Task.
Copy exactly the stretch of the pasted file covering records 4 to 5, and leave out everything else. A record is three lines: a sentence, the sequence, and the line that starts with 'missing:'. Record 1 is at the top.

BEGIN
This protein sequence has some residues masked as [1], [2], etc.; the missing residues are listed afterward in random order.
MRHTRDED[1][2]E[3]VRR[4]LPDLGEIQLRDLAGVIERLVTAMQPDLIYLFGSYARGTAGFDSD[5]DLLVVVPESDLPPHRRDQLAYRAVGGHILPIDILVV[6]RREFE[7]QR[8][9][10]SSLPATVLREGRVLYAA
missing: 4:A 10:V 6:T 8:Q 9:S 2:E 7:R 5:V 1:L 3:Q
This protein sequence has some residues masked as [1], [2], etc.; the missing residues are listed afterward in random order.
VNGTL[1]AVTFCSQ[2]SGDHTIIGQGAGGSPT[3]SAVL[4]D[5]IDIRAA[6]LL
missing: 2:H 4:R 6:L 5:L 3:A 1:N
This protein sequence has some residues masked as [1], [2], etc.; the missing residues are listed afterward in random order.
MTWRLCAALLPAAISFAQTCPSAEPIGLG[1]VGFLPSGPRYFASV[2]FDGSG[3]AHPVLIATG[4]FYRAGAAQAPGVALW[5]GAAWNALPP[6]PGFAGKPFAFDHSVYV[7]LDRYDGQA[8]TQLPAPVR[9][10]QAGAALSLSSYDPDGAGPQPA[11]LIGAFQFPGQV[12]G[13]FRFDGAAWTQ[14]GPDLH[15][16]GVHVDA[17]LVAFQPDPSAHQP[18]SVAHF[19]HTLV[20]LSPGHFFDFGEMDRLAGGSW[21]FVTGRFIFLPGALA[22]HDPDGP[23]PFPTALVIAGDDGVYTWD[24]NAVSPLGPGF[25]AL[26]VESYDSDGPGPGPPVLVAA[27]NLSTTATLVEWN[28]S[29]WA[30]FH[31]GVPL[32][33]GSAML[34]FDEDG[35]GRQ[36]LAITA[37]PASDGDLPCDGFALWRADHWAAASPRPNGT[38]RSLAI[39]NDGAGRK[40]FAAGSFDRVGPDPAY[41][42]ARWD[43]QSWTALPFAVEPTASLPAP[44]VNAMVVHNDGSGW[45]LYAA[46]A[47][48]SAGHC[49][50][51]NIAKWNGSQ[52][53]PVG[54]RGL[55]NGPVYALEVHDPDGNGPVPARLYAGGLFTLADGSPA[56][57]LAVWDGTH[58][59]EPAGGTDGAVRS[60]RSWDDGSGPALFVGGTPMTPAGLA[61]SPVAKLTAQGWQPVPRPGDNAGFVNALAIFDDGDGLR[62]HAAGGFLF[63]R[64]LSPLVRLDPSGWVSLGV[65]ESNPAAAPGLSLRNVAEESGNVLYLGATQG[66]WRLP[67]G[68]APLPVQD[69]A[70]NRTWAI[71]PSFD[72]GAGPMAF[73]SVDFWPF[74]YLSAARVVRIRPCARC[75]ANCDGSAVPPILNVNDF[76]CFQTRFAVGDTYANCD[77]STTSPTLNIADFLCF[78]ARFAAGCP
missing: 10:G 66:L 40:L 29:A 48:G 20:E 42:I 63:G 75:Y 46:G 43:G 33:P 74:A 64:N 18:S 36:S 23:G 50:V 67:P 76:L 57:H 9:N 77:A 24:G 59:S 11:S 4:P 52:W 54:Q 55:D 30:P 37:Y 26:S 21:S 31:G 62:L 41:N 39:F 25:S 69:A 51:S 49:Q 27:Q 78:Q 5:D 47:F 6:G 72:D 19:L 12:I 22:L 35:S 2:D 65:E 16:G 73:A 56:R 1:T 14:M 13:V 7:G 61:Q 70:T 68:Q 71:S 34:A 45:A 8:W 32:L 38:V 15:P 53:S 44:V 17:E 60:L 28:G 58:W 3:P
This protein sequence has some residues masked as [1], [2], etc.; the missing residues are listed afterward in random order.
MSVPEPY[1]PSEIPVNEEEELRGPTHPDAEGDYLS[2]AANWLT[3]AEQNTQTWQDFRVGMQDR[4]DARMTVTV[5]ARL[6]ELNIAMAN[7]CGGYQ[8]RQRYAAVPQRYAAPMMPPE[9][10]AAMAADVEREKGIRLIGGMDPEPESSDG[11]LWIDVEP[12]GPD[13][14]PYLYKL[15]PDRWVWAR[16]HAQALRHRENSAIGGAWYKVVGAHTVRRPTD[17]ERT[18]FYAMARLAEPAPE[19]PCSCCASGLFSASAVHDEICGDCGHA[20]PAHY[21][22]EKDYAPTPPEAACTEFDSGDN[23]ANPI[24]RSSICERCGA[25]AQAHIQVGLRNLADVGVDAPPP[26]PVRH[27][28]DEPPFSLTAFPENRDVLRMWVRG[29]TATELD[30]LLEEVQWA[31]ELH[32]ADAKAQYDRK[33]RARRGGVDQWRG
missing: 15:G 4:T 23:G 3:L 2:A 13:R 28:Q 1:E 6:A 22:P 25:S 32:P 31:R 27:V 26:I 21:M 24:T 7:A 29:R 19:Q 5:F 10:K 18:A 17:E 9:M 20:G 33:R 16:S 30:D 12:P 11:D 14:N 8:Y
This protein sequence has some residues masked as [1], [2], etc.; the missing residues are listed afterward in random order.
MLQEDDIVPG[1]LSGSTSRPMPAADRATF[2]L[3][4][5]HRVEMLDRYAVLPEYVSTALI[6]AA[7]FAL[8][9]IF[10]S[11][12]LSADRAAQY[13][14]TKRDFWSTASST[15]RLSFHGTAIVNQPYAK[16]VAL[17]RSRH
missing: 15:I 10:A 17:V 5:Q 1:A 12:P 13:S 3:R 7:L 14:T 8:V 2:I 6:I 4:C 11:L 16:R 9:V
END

This protein sequence has some residues masked as [1], [2], etc.; the missing residues are listed afterward in random order.
MSVPEPY[1]PSEIPVNEEEELRGPTHPDAEGDYLS[2]AANWLT[3]AEQNTQTWQDFRVGMQDR[4]DARMTVTV[5]ARL[6]ELNIAMAN[7]CGGYQ[8]RQRYAAVPQRYAAPMMPPE[9][10]AAMAADVEREKGIRLIGGMDPEPESSDG[11]LWIDVEP[12]GPD[13][14]PYLYKL[15]PDRWVWAR[16]HAQALRHRENSAIGGAWYKVVGAHTVRRPTD[17]ERT[18]FYAMARLAEPAPE[19]PCSCCASGLFSASAVHDEICGDCGHA[20]PAHY[21][22]EKDYAPTPPEAACTEFDSGDN[23]ANPI[24]RSSICERCGA[25]AQAHIQVGLRNLADVGVDAPPP[26]PVRH[27][28]DEPPFSLTAFPENRDVLRMWVRG[29]TATELD[30]LLEEVQWA[31]ELH[32]ADAKAQYDRK[33]RARRGGVDQWRG
missing: 15:G 4:T 23:G 3:L 2:A 13:R 28:Q 1:E 6:A 22:P 25:S 32:P 31:R 27:V 26:I 21:M 24:T 7:A 29:R 19:Q 5:F 10:K 18:A 17:E 9:M 20:G 33:R 16:S 30:D 12:P 11:D 14:N 8:Y
This protein sequence has some residues masked as [1], [2], etc.; the missing residues are listed afterward in random order.
MLQEDDIVPG[1]LSGSTSRPMPAADRATF[2]L[3][4][5]HRVEMLDRYAVLPEYVSTALI[6]AA[7]FAL[8][9]IF[10]S[11][12]LSADRAAQY[13][14]TKRDFWSTASST[15]RLSFHGTAIVNQPYAK[16]VAL[17]RSRH
missing: 15:I 10:A 17:V 5:Q 1:A 12:P 13:S 3:R 7:L 14:T 8:V 2:I 6:I 4:C 11:L 16:R 9:V